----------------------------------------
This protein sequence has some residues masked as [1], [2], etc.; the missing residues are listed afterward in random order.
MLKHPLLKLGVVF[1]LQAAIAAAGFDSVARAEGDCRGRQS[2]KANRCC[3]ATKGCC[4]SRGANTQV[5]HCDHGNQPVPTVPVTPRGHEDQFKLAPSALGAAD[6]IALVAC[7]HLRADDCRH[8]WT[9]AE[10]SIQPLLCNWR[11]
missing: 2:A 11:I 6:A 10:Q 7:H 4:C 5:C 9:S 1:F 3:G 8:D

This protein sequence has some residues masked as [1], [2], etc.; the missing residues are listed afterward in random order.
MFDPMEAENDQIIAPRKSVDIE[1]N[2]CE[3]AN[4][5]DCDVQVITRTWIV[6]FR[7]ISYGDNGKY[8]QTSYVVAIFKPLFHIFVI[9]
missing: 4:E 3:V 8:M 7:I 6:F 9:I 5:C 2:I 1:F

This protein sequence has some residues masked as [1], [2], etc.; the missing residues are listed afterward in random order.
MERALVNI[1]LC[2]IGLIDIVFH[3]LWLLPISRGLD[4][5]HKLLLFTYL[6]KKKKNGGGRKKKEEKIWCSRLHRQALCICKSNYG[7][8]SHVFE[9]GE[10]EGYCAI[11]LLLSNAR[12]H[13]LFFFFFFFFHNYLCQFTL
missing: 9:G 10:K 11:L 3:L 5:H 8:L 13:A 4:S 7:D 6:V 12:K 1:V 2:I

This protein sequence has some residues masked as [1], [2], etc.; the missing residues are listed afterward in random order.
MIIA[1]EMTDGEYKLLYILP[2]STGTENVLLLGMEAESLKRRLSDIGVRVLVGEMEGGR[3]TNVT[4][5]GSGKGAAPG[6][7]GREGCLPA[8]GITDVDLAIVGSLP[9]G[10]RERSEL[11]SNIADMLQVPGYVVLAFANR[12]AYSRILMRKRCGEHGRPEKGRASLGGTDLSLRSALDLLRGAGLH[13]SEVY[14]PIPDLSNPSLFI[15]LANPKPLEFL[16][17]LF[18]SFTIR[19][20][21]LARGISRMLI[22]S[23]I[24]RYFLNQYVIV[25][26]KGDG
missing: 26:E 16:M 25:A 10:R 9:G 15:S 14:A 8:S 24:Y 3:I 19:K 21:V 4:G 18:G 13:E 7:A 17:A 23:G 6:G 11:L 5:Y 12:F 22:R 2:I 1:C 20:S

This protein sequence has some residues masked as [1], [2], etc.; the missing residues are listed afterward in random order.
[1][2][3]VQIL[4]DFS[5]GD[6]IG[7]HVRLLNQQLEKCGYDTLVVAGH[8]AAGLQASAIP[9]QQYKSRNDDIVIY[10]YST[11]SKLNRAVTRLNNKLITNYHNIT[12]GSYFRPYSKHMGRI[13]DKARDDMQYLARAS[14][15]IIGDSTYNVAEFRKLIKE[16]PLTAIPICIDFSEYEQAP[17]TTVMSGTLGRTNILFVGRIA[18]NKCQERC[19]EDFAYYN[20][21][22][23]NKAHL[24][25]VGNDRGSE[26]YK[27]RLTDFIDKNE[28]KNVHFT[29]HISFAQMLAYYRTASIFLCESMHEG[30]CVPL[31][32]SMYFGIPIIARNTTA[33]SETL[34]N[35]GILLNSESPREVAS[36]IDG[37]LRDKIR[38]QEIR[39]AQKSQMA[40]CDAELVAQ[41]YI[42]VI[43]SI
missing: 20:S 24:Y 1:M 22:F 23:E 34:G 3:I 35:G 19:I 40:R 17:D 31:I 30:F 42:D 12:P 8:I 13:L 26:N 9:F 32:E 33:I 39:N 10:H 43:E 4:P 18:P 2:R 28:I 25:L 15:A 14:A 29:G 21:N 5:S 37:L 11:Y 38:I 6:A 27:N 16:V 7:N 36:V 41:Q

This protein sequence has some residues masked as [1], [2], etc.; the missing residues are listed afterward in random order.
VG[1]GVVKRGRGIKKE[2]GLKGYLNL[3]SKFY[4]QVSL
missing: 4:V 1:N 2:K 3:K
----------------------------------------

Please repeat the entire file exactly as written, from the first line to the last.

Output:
This protein sequence has some residues masked as [1], [2], etc.; the missing residues are listed afterward in random order.
MLKHPLLKLGVVF[1]LQAAIAAAGFDSVARAEGDCRGRQS[2]KANRCC[3]ATKGCC[4]SRGANTQV[5]HCDHGNQPVPTVPVTPRGHEDQFKLAPSALGAAD[6]IALVAC[7]HLRADDCRH[8]WT[9]AE[10]SIQPLLCNWR[11]
missing: 2:A 11:I 6:A 10:Q 7:H 4:C 5:C 9:S 1:F 3:G 8:D

This protein sequence has some residues masked as [1], [2], etc.; the missing residues are listed afterward in random order.
MFDPMEAENDQIIAPRKSVDIE[1]N[2]CE[3]AN[4][5]DCDVQVITRTWIV[6]FR[7]ISYGDNGKY[8]QTSYVVAIFKPLFHIFVI[9]
missing: 4:E 3:V 8:M 7:I 6:F 9:I 5:C 2:I 1:F

This protein sequence has some residues masked as [1], [2], etc.; the missing residues are listed afterward in random order.
MERALVNI[1]LC[2]IGLIDIVFH[3]LWLLPISRGLD[4][5]HKLLLFTYL[6]KKKKNGGGRKKKEEKIWCSRLHRQALCICKSNYG[7][8]SHVFE[9]GE[10]EGYCAI[11]LLLSNAR[12]H[13]LFFFFFFFFHNYLCQFTL
missing: 9:G 10:K 11:L 3:L 5:H 8:L 13:A 4:S 7:D 6:V 12:K 1:V 2:I

This protein sequence has some residues masked as [1], [2], etc.; the missing residues are listed afterward in random order.
MIIA[1]EMTDGEYKLLYILP[2]STGTENVLLLGMEAESLKRRLSDIGVRVLVGEMEGGR[3]TNVT[4][5]GSGKGAAPG[6][7]GREGCLPA[8]GITDVDLAIVGSLP[9]G[10]RERSEL[11]SNIADMLQVPGYVVLAFANR[12]AYSRILMRKRCGEHGRPEKGRASLGGTDLSLRSALDLLRGAGLH[13]SEVY[14]PIPDLSNPSLFI[15]LANPKPLEFL[16][17]LF[18]SFTIR[19][20][21]LARGISRMLI[22]S[23]I[24]RYFLNQYVIV[25][26]KGDG
missing: 26:E 16:M 25:A 10:R 9:G 15:S 14:A 8:S 24:Y 3:I 19:K 21:V 4:G 18:G 13:E 7:A 17:A 23:G 6:G 11:L 5:Y 12:F 22:R 2:I 1:C 20:S

This protein sequence has some residues masked as [1], [2], etc.; the missing residues are listed afterward in random order.
[1][2][3]VQIL[4]DFS[5]GD[6]IG[7]HVRLLNQQLEKCGYDTLVVAGH[8]AAGLQASAIP[9]QQYKSRNDDIVIY[10]YST[11]SKLNRAVTRLNNKLITNYHNIT[12]GSYFRPYSKHMGRI[13]DKARDDMQYLARAS[14][15]IIGDSTYNVAEFRKLIKE[16]PLTAIPICIDFSEYEQAP[17]TTVMSGTLGRTNILFVGRIA[18]NKCQERC[19]EDFAYYN[20][21][22][23]NKAHL[24][25]VGNDRGSE[26]YK[27]RLTDFIDKNE[28]KNVHFT[29]HISFAQMLAYYRTASIFLCESMHEG[30]CVPL[31][32]SMYFGIPIIARNTTA[33]SETL[34]N[35]GILLNSESPREVAS[36]IDG[37]LRDKIR[38]QEIR[39]AQKSQMA[40]CDAELVAQ[41]YI[42]VI[43]SI
missing: 20:S 24:Y 1:M 22:F 23:E 34:G 3:I 35:G 19:I 40:R 17:D 31:I 30:F 42:D 12:P 8:I 13:L 26:N 9:F 32:E 33:I 39:N 10:H 43:E 4:P 18:P 2:R 28:I 25:L 15:A 14:A 29:G 21:N 5:S 37:L 11:Y 38:I 6:A 27:N 16:V 7:N 36:V 41:Q

This protein sequence has some residues masked as [1], [2], etc.; the missing residues are listed afterward in random order.
VG[1]GVVKRGRGIKKE[2]GLKGYLNL[3]SKFY[4]QVSL
missing: 4:V 1:N 2:K 3:K